Acquiring Academic Literacy from the Inside

Lina Sun breaks down the barriers to academic English from the student’s perspective

Throughout the U.S., there is a sizeable population of international students from mainland China studying at colleges and universities. Among the varied difficulties during the process of adjustment to the host culture, such as homesickness, loneliness, and isolation, as well as financial burden, it is probably academic literacy that creates the biggest barrier to the ultimate success of Chinese international students. Due to the lack of systematic training in academic writing as well as unfamiliarity with certain writing techniques, most Chinese students come to college with various form of “broken” or “fractured” English, affecting their English writing ability. How to help these students deal with “language differences” and achieve desired academic success is a critical issue of concern for both ESL specialists and content subject instructors. To this end, I hope my experiences of acquiring academic literacy will shed light on this issue from a cultural insider’s perspective as a student and novice researcher.

Firstly, there are significantly different versions of “standard academic prose” between the U.S. and China. From my early encounters with American academic writing discourse, I find that a natural form of expression or rhetorical convention that I have always taken for granted as acceptable in Chinese educational contexts may suddenly become a problem, and that in order to continue to be successful, I would have to “sanitize” my discourse, familiarize myself with new forms of coherence, get rid of idiosyncratic stylistics, become straightforward, get to the point, bare my thoughts, and assert my views. Accordingly, instead of viewing language differences as a problem, ESL writing instructors have to know the differences between Chinese and American academic conventions, build on student rhetorical strengths, and serve as a bridge for students’ smooth transition from functioning in one discursive community to another. At the same time, ESL teachers should have realistic but high expectations for international students and know how to balance rigorous grading with encouraging comments.

Secondly, being caught between conflicting and competing writing traditions can be constructive and transformative, because these tensions enable a richer repertoire of communicative strategies across cultures. I can straddle two academic communities and contribute to the body of scholarship from a different lens. In my restless and painful quest for a suitable voice and niche in transcultural discursive practices, I begin to develop not only profound insights into the rhetorical challenges in academic communications but a keener appreciation of the strengths and limitations of either discursive tradition. Thus, ESL writing instructors, on the one hand, have to help students appropriate the dominant conventions, practices, and discourses; on the other hand, they should let students see the advantages of knowing two cultures and two languages, and of composing multivocal texts from different angles. It’s important to find oneself a narrow focus in research but retain a broad vision.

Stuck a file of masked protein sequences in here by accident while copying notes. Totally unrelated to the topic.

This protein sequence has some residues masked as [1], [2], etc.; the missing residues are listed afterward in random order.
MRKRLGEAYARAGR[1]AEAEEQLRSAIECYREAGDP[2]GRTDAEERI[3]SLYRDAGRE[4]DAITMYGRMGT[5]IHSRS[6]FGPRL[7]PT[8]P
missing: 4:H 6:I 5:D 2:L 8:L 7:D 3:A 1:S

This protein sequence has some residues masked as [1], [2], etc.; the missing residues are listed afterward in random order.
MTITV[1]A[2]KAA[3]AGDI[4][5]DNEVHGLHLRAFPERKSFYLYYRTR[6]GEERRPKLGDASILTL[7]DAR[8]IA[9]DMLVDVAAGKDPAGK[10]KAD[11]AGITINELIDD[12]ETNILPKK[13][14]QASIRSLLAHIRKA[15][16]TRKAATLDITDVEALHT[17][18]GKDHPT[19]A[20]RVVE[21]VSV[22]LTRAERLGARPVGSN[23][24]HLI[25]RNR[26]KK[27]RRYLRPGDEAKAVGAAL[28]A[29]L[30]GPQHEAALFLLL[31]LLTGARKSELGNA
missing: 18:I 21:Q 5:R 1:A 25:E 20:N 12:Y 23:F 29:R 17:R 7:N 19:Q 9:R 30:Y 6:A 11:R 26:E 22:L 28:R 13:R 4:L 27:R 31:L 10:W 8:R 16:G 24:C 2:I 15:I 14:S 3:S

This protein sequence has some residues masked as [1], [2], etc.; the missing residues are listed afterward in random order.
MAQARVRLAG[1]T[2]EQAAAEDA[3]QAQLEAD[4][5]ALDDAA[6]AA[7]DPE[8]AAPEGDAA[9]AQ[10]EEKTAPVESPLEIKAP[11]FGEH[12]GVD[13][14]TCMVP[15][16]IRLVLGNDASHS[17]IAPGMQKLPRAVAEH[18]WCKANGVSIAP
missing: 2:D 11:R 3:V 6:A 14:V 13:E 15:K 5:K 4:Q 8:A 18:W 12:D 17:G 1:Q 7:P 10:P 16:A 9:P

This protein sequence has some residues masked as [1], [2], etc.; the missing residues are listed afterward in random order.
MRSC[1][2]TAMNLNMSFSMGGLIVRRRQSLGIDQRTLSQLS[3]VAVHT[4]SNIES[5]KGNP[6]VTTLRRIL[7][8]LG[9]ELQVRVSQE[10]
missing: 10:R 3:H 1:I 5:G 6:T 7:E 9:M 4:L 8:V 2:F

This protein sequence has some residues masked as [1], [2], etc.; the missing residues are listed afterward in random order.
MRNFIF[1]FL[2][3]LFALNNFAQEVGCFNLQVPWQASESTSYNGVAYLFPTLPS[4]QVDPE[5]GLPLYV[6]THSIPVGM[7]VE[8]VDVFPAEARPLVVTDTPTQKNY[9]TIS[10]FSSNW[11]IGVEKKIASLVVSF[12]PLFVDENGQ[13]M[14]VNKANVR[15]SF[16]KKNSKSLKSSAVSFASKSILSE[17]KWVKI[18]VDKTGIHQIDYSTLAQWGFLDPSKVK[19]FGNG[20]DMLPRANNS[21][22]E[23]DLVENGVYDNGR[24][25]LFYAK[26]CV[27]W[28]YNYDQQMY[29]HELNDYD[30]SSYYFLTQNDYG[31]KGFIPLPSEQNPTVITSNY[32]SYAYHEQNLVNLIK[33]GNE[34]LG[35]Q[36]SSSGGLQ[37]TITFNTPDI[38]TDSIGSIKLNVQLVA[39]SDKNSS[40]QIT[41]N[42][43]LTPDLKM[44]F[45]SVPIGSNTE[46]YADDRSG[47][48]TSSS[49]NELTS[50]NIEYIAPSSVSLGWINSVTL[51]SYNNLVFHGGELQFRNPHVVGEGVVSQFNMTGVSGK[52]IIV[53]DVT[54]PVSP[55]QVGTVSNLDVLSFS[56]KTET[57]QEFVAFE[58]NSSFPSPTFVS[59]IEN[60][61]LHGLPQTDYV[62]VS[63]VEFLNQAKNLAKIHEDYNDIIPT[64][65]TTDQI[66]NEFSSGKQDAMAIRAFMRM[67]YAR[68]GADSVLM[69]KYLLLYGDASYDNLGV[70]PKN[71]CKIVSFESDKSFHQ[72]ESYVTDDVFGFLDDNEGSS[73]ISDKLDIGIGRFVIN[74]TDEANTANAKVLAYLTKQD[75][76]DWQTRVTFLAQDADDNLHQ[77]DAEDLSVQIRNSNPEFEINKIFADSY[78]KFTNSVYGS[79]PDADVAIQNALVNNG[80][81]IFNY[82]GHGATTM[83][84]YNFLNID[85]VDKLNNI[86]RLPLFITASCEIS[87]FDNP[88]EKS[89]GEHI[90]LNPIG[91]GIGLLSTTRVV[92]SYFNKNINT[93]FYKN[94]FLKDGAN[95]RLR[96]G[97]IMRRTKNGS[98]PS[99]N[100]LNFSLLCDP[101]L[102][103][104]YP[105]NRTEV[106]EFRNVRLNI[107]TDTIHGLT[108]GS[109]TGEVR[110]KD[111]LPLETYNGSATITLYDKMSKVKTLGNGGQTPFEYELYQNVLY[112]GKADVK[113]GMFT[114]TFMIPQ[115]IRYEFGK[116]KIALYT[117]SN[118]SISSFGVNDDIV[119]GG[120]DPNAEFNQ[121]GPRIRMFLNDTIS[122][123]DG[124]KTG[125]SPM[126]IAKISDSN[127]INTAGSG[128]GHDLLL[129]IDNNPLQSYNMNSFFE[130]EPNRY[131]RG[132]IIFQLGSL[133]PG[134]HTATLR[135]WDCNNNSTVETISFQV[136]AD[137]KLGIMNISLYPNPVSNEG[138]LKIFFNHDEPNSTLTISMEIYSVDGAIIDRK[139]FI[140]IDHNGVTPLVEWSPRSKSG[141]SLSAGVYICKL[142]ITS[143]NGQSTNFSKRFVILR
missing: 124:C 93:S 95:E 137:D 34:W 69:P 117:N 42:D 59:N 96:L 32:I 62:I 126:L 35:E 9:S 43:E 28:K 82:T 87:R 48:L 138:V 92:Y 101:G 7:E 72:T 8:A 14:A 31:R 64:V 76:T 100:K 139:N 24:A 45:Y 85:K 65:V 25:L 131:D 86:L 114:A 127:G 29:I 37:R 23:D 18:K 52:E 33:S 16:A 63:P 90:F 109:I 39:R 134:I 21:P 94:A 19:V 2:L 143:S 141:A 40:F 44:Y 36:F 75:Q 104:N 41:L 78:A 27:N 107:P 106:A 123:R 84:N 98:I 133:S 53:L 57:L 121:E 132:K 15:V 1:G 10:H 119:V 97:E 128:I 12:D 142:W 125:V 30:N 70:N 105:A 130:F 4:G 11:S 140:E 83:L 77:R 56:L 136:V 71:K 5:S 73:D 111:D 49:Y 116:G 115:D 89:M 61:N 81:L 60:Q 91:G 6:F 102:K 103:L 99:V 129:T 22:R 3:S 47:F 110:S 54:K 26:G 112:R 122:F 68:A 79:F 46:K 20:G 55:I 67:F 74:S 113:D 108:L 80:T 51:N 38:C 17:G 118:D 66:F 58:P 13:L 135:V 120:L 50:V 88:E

Thirdly, it’s extremely important for international students to seek help and feedback from competent native language consultants who also know something about the specific topic. Less experienced researchers and writers need such consultations to cultivate an agile rhetorical ability and acquire mastery of the language sufficient to make a foray into the academic community. Should such perceptive language consultants be unavailable, then go through the process of initiation yourself: take the risk of submitting your article to a proper journal for critical comments from the reviewers, revise it, and resubmit. It is a very demanding training process, but it is also an effective confidence builder in academic publishing. Normally, an article can be accepted with major revisions as long as it has one or two appealing points to the audience.

For students, linguistic competence is just one of the key contributors to academic literacy; other factors such as being able to manipulate the conventions of research genres, positioning oneself appropriately in the context of existing knowledge and research, consciousness of audience and communicative purpose, persistence in writing, and reliance on multiple feedback sources are no less important. As for ESL writing instructors, they need to create more empowering classroom settings where language and cultural differences are viewed as resources rather than problems. Further, it’s advisable to encourage students to experiment with rhetorical conventions and discursive practices in diverse contexts and from different perspectives, and to make it easier to access information sources and competent writing consultants. With concerted efforts from both parties, I think Chinese international students will have a greater chance of successfully acquiring academic literacy and cruising through the American universities and colleges with effortless ease.

Lina Sun is a PhD candidate in educational studies in the Department of Education at Saint Louis University, Missouri. Her research interests include children and young adult literature, and second/foreign language acquisition.